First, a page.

Take the 2-minute tour ×
Code Review Stack Exchange is a question and answer site for peer programmer code reviews. It's 100% free, no registration required.

I'm fairly new to Arduino and C++ in general, coming from a heavy Python background. The code below is functional, but my lack of C++ knowledge is keeping me from spotting any errors in style, idioms and other good practices.

Not all of the library code is used by the example, as I tried to keep that to the minimum (the functions there are simply more of the same).

While this is one of my first steps into embedded programming, please point out all that you believe is wrong or need improving. I'd rather know what to improve than continue with a false sense of accomplishment :-)

hypno.h

#include <Arduino.h>

class HypnoDisc {
  public:
    HypnoDisc(
        byte ledCount,
        byte pwmLevels = 5,
        byte latch = 7,
        byte clock = 6,
        byte data = 5);
    void
      begin(void),
      addLight(void),
      clockwiseDrop(void),
      clockwiseSpin(void),
      clockwiseWipe(void),
      updateLights(void);
    boolean
      allDotsLanded(void),
      discEmpty(void),
      discFull(void);
    byte
      ledCount;

  private:
    byte
      clockPin, latchPin, dataPin,
      pwmMaxLevel,
      pwmStep,
      *ledStates;
    void
      latchDown(void),
      latchUp(void),
      setLength(byte length);
};

hypno.cpp

#include "hypno.h"

HypnoDisc::HypnoDisc(byte ledCountInit, byte pwmLevels, byte latch, byte clock, byte data) {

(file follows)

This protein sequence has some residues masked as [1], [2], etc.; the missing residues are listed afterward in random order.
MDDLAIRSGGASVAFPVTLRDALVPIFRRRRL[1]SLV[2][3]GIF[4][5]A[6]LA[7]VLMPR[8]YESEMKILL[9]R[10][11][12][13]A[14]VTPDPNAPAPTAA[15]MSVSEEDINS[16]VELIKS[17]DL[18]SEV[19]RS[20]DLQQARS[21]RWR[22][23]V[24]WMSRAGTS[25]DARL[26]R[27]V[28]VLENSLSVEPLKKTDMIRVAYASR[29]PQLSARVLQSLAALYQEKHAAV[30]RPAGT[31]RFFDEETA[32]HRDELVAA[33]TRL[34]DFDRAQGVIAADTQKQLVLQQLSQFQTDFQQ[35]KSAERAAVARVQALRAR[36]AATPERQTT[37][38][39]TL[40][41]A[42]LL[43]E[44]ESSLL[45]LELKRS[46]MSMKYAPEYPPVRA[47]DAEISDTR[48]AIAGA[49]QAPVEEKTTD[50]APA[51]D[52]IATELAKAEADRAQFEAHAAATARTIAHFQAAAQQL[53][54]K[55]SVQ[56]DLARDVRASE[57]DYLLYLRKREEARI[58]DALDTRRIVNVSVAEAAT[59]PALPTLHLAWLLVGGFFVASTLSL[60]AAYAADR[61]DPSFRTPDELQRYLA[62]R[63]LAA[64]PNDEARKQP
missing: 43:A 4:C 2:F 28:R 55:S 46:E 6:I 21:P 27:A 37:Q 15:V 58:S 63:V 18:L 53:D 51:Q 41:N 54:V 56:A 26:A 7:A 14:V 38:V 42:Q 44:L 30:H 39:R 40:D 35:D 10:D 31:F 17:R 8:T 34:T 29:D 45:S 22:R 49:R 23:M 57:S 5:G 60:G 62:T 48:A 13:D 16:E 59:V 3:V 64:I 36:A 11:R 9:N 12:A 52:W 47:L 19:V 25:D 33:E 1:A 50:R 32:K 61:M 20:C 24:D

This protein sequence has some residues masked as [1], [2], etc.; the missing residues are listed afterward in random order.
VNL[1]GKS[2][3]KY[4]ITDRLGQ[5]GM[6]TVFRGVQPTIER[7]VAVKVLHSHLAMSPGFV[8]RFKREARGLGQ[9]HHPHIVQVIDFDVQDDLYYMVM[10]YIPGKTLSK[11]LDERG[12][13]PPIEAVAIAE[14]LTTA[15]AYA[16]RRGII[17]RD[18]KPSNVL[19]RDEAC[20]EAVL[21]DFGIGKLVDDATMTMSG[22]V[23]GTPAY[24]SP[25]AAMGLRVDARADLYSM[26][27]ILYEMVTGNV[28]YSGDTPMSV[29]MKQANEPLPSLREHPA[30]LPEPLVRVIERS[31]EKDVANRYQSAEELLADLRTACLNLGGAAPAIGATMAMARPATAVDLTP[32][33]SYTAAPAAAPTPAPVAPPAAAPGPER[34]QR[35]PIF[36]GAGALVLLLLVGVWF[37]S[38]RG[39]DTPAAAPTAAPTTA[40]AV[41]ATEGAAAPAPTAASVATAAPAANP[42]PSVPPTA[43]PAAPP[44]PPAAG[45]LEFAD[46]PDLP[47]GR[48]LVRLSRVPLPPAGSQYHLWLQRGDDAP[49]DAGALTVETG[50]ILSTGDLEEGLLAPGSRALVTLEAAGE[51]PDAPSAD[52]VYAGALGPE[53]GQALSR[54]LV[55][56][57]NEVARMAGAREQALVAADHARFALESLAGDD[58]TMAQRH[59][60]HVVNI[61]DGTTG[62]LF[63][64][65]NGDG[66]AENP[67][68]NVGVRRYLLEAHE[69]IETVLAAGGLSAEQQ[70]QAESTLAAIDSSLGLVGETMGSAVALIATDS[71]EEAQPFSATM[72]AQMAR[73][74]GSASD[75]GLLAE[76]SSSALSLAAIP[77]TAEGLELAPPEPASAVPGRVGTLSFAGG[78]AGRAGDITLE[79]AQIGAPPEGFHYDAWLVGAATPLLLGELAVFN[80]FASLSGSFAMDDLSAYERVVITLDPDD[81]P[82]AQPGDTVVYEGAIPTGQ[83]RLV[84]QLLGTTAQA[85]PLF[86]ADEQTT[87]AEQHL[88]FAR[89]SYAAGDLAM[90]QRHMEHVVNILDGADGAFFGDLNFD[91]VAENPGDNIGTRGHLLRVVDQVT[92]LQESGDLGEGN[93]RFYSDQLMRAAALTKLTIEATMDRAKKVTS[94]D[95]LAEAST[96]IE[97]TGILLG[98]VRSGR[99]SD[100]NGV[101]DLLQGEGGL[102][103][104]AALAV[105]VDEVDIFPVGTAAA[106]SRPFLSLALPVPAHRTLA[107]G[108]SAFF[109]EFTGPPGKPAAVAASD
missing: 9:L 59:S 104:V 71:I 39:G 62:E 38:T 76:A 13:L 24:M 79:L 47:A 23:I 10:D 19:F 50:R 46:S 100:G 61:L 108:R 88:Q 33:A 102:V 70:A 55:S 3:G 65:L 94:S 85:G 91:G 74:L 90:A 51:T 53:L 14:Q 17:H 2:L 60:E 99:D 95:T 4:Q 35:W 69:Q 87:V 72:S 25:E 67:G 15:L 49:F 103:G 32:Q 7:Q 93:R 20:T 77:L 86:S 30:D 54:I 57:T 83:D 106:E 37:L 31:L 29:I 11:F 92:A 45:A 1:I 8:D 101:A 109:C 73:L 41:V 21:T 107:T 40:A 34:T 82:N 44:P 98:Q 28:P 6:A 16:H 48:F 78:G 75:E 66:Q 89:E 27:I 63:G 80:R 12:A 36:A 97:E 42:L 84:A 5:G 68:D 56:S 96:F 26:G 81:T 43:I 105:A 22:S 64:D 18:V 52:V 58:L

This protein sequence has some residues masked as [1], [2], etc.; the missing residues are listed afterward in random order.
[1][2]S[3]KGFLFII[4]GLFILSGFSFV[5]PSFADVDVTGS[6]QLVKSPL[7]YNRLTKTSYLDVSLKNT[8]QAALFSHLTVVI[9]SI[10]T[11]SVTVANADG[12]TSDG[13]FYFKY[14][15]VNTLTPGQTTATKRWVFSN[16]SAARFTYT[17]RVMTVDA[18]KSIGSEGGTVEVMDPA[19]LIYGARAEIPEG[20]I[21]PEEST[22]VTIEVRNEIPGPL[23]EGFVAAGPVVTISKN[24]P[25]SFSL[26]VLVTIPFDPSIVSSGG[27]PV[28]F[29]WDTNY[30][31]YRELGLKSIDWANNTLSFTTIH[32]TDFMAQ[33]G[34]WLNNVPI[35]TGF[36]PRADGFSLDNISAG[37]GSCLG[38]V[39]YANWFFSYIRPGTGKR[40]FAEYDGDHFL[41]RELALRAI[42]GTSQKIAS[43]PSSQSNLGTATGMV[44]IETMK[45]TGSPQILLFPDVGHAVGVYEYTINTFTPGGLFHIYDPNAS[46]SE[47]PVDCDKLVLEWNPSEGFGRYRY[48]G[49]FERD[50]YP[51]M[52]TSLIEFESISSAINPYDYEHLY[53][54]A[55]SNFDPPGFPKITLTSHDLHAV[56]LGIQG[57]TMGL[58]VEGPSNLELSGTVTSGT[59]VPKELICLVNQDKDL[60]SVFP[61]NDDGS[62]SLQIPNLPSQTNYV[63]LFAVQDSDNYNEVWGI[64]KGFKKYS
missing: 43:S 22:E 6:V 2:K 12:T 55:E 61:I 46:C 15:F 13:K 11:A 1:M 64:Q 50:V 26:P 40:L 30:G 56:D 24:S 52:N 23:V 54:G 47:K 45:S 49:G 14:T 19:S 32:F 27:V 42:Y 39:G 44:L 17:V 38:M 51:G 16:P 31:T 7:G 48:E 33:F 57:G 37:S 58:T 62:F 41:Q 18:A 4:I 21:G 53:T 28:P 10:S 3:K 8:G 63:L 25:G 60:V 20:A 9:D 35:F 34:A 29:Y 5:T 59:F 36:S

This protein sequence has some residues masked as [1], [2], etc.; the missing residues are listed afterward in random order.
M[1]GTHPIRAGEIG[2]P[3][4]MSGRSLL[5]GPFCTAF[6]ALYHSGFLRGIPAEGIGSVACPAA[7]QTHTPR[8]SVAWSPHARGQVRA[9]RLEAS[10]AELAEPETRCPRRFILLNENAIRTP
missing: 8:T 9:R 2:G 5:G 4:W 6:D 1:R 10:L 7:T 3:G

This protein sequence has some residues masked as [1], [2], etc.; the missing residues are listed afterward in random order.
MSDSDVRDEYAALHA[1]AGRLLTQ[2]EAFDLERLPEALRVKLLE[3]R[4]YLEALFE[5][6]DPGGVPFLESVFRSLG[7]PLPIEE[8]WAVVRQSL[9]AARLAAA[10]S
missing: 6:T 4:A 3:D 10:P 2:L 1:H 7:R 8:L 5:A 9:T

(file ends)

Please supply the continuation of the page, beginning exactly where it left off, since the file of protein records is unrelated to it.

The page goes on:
setLength(ledCountInit);
  pwmMaxLevel = pow(2, (pwmLevels - 1));
  pwmStep = 0;
  latchPin = latch;
  clockPin = clock;
  dataPin = data;
}

void HypnoDisc::begin(void) {
  // Initiates the disc and sets the output to all-dark
  pinMode(latchPin, OUTPUT);
  pinMode(clockPin, OUTPUT);
  pinMode(dataPin, OUTPUT);
  updateLights();
}

void HypnoDisc::setLength(byte length) {
  // Sets the number of output LEDs on the controller, so that animations on the
  // disc run as expected (with the wrap where it should be).
  if (ledStates != NULL) {
    free(ledStates);
  }
  if (NULL != (ledStates = (byte *)malloc(length))) {
    memset(ledStates, 0x00, length);
    ledCount = length;
  } else {  // malloc failed
    ledCount = 0;
  }
}

void HypnoDisc::latchDown(void) {
  // Starts the
  digitalWrite(latchPin, LOW);
}

void HypnoDisc::latchUp(void) {
  // Stop clocking in data
  digitalWrite(latchPin, HIGH);
}

void HypnoDisc::addLight(void) {
  // Adds a light at the start of the array
  ledStates[0] = pwmMaxLevel;
}

boolean HypnoDisc::allDotsLanded(void) {
  // Indicates that all dots are stacked at the end of the array.
  // This is also true for a completely empty array.
  boolean endOfLanded = false;